Legal services mean a lot more than just helping people without means get access to the courts. For example, these services help low-income residents receive the government benefits to which they are entitled; prevent homelessness by avoiding eviction; and help protect against domestic violence.
In 2012, Maryland legal service programs preserved or found housing for almost 1,000 individuals and helped obtain 2,825 civil protective orders for clients. But the economic impact of legal services for the poor went far beyond the families helped, creating $190 million in total economic impact, including $12.6 million in economic stimulus to the state, $3.7 million in state expenditures saved, and $882,096 in tax revenue.
Economic impact studies in a number of other states have reported similar results, potentially changing the way these services will be viewed going forward. For example, a 2011 study of Virginia legal aid programs found a $5.27 return for every dollar invested. Another study, released last month, found that legal aid programs in Ohio netted a $109 million total economic impact to the state. The provision of civil legal services for the indigent can no longer be seen simply as a “feel good” initiative but also as an important economic tool.
To read the entire column, click here (behind a pay wall).
The Voice of America interviewed Maryland Legal Aid staffers Nora Rivero and Nathaniel Norton for a story about the problems they face reaching out to migrant farmworkers.
“Norton and Rivero say farm owners systematically intimidate them from doing their outreach to migrant workers,” said VOA reporter Mana Rabiee. “One farmer brandished a baseball bat at Rivero, they say, adding that another grower and his son threatened to shoot Norton.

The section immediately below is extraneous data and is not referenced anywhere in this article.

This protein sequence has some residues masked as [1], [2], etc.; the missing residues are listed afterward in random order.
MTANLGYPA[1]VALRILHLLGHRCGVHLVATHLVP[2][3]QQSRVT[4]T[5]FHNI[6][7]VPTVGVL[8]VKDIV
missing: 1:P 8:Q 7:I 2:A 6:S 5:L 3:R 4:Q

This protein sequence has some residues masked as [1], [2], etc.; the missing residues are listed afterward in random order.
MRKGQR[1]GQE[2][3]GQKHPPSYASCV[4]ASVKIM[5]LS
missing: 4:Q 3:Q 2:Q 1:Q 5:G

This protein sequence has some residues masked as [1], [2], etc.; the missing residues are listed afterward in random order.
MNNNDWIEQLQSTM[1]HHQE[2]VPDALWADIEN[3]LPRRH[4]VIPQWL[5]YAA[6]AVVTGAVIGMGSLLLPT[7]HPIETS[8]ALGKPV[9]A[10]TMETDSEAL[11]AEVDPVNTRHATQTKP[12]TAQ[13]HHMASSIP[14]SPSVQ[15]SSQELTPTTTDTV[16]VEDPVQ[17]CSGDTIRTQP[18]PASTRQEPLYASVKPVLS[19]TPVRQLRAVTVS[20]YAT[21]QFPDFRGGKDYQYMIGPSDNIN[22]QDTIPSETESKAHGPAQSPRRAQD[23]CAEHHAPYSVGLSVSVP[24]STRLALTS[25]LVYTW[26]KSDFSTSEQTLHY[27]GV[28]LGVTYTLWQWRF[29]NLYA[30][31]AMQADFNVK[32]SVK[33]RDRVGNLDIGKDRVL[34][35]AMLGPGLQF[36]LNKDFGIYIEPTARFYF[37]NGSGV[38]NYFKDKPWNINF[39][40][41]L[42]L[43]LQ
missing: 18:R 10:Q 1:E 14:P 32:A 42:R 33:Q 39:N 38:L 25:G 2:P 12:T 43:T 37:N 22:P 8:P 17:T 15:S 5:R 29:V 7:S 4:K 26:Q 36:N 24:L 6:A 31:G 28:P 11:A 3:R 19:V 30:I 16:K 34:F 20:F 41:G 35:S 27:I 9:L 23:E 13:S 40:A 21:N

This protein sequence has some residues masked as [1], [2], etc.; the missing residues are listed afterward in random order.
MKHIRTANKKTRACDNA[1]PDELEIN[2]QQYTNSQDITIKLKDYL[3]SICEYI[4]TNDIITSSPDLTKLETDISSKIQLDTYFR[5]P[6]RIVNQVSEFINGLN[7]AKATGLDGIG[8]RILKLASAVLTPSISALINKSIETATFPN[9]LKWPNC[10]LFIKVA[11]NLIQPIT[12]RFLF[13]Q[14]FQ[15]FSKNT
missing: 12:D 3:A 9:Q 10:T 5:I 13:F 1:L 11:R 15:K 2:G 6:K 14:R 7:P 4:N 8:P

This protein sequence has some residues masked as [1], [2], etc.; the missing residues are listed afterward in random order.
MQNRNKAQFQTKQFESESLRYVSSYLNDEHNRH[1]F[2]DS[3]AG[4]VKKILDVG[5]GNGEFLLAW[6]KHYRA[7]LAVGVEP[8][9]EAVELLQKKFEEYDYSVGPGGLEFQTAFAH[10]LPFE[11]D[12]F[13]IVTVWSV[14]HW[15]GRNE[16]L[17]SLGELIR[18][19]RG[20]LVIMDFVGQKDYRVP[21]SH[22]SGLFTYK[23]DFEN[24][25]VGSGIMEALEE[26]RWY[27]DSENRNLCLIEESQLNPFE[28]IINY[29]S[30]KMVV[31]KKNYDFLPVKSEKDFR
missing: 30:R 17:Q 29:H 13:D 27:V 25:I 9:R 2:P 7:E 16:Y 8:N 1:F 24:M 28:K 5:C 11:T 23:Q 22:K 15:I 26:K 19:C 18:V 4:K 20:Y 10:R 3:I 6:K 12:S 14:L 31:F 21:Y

“'[They] got out of their trucks and came up to the window started yelling very angry,’ Norton said. ‘One of the things the grower was yelling was, “You could be thieves. I’ve got the right to shoot people on my property.”
“Across the United States, outreach workers who deal with migrant farmworkers have similar stories of intimidation by growers. They say it’s designed to keep activists away from the poor farmworkers the activists hope to help.”
To see the segment and read the entire article, click here.
Metropolitan Maryland office staff attorney Sara Wilkinson
Maryland Legal Aid helped Hazel Sanders, 70 years old and disabled, and her Rottweiler service dog obtain an affordable apartment after the management company agreed to drop objections based on the Maryland Court of Appeals decision earlier this year defining pit bulls as inherently dangerous, the Baltimore Sun reported today.
“Sanders reached agreement in mediation last week through the Howard County Office of Human Rights, where she had filed a complaint against Equity Management II for refusing to make an exception to its no-pets policy for a service dog, as federal law requires,” the article said.
“Sara C. Wilkinson, a lawyer with the Legal Aid Bureau Inc., who represented Sanders, said the issue of the Court of Appeals case never came up in the four- to five-hour mediation session last Thursday at the Howard County Office of Human Rights, in Columbia,” the report said.
To read the article (behind a pay wall), click here.